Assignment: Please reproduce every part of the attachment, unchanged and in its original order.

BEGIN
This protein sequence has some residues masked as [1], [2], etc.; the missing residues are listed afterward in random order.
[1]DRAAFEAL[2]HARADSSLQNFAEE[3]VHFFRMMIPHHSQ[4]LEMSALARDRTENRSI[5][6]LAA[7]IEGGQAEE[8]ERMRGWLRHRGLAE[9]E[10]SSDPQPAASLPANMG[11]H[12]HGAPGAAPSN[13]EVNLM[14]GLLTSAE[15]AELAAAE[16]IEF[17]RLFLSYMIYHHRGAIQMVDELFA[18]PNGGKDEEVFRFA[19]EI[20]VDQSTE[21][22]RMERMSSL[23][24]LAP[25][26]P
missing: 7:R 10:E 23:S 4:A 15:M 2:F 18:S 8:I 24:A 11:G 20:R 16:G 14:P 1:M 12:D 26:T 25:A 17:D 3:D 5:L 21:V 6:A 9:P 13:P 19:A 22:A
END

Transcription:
This protein sequence has some residues masked as [1], [2], etc.; the missing residues are listed afterward in random order.
[1]DRAAFEAL[2]HARADSSLQNFAEE[3]VHFFRMMIPHHSQ[4]LEMSALARDRTENRSI[5][6]LAA[7]IEGGQAEE[8]ERMRGWLRHRGLAE[9]E[10]SSDPQPAASLPANMG[11]H[12]HGAPGAAPSN[13]EVNLM[14]GLLTSAE[15]AELAAAE[16]IEF[17]RLFLSYMIYHHRGAIQMVDELFA[18]PNGGKDEEVFRFA[19]EI[20]VDQSTE[21][22]RMERMSSL[23][24]LAP[25][26]P
missing: 7:R 10:E 23:S 4:A 15:M 2:F 18:S 8:I 24:A 11:G 20:R 16:G 14:P 1:M 12:D 26:T 25:A 17:D 3:D 5:L 21:V 6:A 9:P 13:P 19:A 22:A